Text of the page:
The code for the cell detection is here and is the only real documentation for the specific calculations.
It’s true that the default cell detection command is ImageJ-based (because I wrote it first as an ImageJ plugin before QuPath existed), although the actual algorithm itself is custom-developed and rather involved; watershed transforms are part of it, but there are various other steps along the way. ImageJ is effectively being used as an image processing library in this case, although with other custom code in QuPath (including a specific watershed transform and morphological reconstruction implementation).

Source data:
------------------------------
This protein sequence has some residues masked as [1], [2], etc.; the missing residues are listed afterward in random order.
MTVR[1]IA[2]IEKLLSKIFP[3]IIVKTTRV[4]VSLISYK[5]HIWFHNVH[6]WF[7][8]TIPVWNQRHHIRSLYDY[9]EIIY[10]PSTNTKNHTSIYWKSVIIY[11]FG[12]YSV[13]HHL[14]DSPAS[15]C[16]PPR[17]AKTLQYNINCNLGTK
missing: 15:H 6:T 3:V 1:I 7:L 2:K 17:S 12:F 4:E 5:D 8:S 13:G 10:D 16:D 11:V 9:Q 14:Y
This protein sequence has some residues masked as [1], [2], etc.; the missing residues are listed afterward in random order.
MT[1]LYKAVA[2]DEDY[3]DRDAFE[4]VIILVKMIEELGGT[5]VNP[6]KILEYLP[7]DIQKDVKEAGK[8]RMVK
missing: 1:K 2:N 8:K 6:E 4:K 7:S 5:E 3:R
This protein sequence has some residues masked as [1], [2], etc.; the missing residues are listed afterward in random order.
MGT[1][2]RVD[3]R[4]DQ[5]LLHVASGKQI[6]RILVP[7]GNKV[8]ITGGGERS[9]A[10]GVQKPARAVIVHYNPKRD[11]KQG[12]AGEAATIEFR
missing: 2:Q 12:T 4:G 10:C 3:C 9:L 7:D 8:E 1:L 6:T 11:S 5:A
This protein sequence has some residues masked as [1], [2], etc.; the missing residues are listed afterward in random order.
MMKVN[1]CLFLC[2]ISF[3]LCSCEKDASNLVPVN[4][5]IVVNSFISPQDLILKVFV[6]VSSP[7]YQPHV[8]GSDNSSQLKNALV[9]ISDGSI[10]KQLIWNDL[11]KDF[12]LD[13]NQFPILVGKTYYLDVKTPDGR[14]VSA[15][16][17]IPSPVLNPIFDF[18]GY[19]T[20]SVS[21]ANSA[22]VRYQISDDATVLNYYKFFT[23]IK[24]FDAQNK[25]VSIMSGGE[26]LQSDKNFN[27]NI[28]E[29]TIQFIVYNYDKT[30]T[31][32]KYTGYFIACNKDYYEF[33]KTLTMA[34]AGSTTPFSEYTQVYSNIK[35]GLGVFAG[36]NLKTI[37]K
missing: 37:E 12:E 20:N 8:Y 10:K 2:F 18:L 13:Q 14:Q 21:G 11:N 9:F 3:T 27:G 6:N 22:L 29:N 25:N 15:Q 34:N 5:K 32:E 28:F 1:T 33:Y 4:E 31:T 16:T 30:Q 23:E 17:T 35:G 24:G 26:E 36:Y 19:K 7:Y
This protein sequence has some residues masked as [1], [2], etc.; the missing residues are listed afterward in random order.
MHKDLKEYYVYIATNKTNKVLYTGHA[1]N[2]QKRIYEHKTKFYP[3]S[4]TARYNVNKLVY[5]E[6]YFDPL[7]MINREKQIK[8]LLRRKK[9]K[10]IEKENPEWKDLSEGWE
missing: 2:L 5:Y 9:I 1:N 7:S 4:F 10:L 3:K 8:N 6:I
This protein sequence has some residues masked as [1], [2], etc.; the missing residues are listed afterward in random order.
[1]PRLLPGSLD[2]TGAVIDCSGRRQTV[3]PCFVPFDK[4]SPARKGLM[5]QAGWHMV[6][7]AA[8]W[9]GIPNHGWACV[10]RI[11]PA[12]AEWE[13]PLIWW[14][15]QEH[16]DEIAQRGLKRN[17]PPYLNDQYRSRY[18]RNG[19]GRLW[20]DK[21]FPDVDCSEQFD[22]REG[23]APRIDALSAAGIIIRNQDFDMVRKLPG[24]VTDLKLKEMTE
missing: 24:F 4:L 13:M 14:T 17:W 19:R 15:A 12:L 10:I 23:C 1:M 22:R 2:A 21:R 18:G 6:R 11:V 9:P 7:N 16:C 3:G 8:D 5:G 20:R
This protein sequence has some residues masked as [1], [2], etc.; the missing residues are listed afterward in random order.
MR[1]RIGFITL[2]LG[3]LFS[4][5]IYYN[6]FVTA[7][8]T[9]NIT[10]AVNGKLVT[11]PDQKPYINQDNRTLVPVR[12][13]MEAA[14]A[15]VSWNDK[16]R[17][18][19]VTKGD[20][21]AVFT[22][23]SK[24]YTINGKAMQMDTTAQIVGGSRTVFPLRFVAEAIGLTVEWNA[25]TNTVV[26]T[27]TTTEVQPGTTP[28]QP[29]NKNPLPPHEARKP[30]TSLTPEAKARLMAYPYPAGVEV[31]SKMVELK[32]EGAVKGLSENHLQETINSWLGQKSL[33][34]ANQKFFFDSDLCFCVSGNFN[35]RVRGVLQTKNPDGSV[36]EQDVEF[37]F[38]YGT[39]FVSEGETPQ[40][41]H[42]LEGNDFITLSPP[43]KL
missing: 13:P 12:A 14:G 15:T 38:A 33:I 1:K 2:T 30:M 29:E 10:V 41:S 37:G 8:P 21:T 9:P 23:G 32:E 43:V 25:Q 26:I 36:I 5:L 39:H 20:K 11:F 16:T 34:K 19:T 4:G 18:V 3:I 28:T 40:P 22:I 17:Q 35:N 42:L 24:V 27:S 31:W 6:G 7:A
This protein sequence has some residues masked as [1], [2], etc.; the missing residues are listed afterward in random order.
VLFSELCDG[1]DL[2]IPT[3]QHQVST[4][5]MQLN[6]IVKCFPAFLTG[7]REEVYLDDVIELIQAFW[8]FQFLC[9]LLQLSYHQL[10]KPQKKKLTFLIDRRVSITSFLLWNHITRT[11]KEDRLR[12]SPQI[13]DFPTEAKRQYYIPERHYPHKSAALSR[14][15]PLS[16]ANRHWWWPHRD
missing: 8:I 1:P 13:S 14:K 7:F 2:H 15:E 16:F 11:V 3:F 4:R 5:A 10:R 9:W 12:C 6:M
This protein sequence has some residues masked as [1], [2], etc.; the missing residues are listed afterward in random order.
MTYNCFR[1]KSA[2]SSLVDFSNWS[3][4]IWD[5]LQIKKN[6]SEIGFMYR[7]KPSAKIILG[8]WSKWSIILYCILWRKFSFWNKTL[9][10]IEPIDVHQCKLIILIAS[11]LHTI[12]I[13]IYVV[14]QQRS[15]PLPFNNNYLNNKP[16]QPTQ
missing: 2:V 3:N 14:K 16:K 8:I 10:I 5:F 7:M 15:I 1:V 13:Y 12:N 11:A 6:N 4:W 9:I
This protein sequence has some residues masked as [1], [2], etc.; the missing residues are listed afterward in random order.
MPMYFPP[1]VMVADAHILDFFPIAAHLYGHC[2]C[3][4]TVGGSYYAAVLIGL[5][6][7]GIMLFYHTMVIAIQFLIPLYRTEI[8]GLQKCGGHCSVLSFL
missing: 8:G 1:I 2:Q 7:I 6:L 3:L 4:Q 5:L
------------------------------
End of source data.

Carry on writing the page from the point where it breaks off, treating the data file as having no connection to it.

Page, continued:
The underlying idea is that a developer (in this case me) can use whatever available image processing library they need when implementing any command. Some commands use ImageJ, some use OpenCV, some don’t use either. Typically, the user shouldn’t have to care. Currently, Delaunay features are aided by OpenCV, but in the future this might change to use Java Topology Suite.
I’m not sure what specifically you want to know, but in the end the code is the best reference.